2S7 Pion

The 2S7 Pion ("peony") or Malka is a Soviet self-propelled 203mm heavy artillery. "2S7" is its GRAU designation.

2S7 Pion
TypeSelf-propelled artillery
Place of originSoviet Union
Service history
In service1976–present
WarsSoviet–Afghan War
First Chechen War
Second Chechen War
Russo-Georgian War
War in Donbass
Production history
Mass46.5 tons
Length10.5 m (34 ft 5 in)
Width3.38 m (11 ft 1 in)
Height3 m (9 ft 10 in)

Caliber203 mm
Effective firing range37.5-55km

Armor10mm max.
203 mm 2A44 gun
EngineV-46-I V12 turbocharged diesel
840 hp
Suspensiontorsion bar
Road: 650 km (400 mi)
Speed50 km/h (31 mph)

It was identified for the first time in 1975 in the Soviet Army and so was called M-1975 by NATO (the 2S4 Tyulpan also received the M-1975 designation), whereas its official designation is SO-203 (2S7). Its design is based on a T-80 chassis carrying an externally mounted 2A44 203 mm gun on the hull rear.[1]


It takes the crew of seven men 5–6 minutes to come into action and 3–5 minutes to come out of action. It carries four 203 mm projectiles for immediate use. It is capable of firing nuclear ammunition. The gun has a range of 37,500 m, but this can be extended to 55,500 m by using RAPs (Rocket Assisted Projectiles). The Pion has been the most powerful conventional artillery piece since entering service in 1983. One interesting feature of the Pion is the firing alarm. Because the blast of the weapon firing is so powerful—it can physically incapacitate an unprepared soldier or crew member near it from concussive force—the Pion is equipped with an audible firing alarm that emits a series of short warning tones for approximately five seconds prior to the charge being fired.

The 2S7 carries a crew of fourteen; seven are carried by the Pion and seven are with an auxiliary vehicle. The system carries four rounds of ammunition; four more rounds are carried by the support vehicle. Due to the long range, the crew can fire one or two rounds and leave position before the first round hits the enemy position over 40 km away. This makes the 2S7 less susceptible to counter-battery fire,[2] from an enemy with a counter-battery radar such as ARTHUR.

Operational / Combat history

  • The 2S7 was first used in combat by the Soviet Union in Soviet–Afghan War (1979-1989)
  • Russian forces used it in the First and Second Chechen Wars (First war: 1994-1996, Second war: 1999-2009)
  • The Georgian Army used 2S7s in the Russo-Georgian War in 2008 (7 aug.–16 aug. 2008), six of which were captured by Russian forces
  • 2S7s were brought back into service by the Ukrainian army during the War in Donbass in late 2014, and were used in combat just outside the 'buffer' zone stipulated by the Minsk Protocol, as they had long enough range to still provide artillery support.[3]
  • The Russian armed forces are reinforcing their artillery forces, reactivating 2S7M Malka 203 mm self-propelled howitzers (SPHs) and 2S4 Tyulpan 240 mm self-propelled mortars. The upgraded 2S7M SPH is linked to the modernised 1V12M command vehicle, which uses a GLONASS navigation unit.[4]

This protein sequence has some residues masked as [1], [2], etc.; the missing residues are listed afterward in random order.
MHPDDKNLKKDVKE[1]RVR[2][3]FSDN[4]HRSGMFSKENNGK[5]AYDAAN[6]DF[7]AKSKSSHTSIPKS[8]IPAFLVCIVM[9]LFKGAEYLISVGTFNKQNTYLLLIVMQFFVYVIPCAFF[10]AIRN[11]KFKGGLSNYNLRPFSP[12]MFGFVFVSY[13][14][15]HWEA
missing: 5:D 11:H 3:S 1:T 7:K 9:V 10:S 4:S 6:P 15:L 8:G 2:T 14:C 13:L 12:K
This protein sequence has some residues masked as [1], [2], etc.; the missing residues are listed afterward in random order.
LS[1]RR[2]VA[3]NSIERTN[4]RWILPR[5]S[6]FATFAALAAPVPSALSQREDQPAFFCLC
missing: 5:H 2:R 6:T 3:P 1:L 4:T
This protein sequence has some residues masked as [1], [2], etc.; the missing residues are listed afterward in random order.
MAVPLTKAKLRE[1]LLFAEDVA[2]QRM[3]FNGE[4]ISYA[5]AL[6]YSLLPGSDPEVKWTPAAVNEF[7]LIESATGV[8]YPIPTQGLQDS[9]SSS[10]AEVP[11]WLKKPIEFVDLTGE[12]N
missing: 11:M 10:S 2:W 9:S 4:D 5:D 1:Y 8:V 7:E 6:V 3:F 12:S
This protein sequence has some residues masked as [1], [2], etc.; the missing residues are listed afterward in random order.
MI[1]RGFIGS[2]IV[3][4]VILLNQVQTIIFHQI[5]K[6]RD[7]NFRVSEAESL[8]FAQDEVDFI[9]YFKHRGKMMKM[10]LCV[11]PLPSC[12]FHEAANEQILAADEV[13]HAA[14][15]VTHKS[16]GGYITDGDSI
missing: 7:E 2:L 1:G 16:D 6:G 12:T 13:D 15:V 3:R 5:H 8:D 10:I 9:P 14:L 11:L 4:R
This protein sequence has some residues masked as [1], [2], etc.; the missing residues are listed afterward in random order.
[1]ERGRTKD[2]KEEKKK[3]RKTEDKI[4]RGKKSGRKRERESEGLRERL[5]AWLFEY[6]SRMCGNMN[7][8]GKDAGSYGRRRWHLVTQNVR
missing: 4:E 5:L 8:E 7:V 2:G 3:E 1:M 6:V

• 2S7 Pion
    • 2S7M Malka – An improved variant, which entered service in 1983, that improved the gun's fire control systems, increased the rate of fire from 1.5 to 2.5 rds/min to 2.5 rounds per minute, and increased the ammunition load to eight projectiles.[5][6]
  • BTM-4 Trench Digger[7]


Although no figures have been released, it is estimated that well over 1,000 have been built.[8]

Former operators

See also


  1. "Gods of War: Top Five Most Fearsome Artillery Systems Used by the Russian Army - Sputnik International". Archived from the original on 7 May 2019.
  2. "2S7 Pion". Military Today. Archived from the original on 9 July 2009. Retrieved 10 January 2010.
  3. "2S7 Pion". War for Ukraine. Archived from the original on 14 April 2016. Retrieved 2 April 2016.
  4. "Archived copy". Archived from the original on 5 July 2018. Retrieved 6 July 2018.CS1 maint: archived copy as title (link)
  5. "Russia: 2S7M Malka 203mm self-propelled guns destroy targets at 50km | March 2018 Global Defense Security army news industry | Defense Security global news industry army 2018 | Archive News year". Archived from the original on 29 January 2019.
  6. "Russian Military Forces - Aviation - Navy - Infantry firearms - Communications - Ground systems - Weapon photogallery". Archived from the original on 6 July 2013. Retrieved 24 December 2014.
  7. "2S7 Pion". Military Today. Archived from the original on 9 July 2009. Retrieved 10 January 2010.
  8. Jane's Armour and Artillery 1997-98 ISBN 0-7106-1542-6
  9. "sipri.org". Archived from the original on 23 April 2014. Retrieved 3 May 2014.
  10. "Today.Az - What weaponry did Azerbaijan buy from Russia last year?". Archived from the original on 24 December 2014. Retrieved 24 December 2014.
  11. "Belarus Army Equipment". Archived from the original on 16 February 2017. Retrieved 4 September 2017.
  12. "2S7 Pion". Military Today. Archived from the original on 9 July 2009. Retrieved 10 January 2010.
  13. "Georgian Army: Georgian Land Ground Forces Military Equipment Armoured Vehicles - Pictures". Archived from the original on 31 May 2009. Retrieved 8 February 2016.
  14. "Archived copy". Archived from the original on 30 May 2016. Retrieved 24 September 2016.CS1 maint: archived copy as title (link)
  15. "bmpd.livejournal.com". Archived from the original on 27 September 2016. Retrieved 24 September 2016.
  16. "Archived copy". Archived from the original on 26 June 2018. Retrieved 26 June 2018.CS1 maint: archived copy as title (link)
  17. "Украина возвращает на вооружение мощнейшие САУ Пион: видео". Liga. Archived from the original on 11 November 2014. Retrieved 11 November 2014.
  18. History of 131th Artillery Division Archived 22 March 2013 at the Wayback Machine (in Czech)

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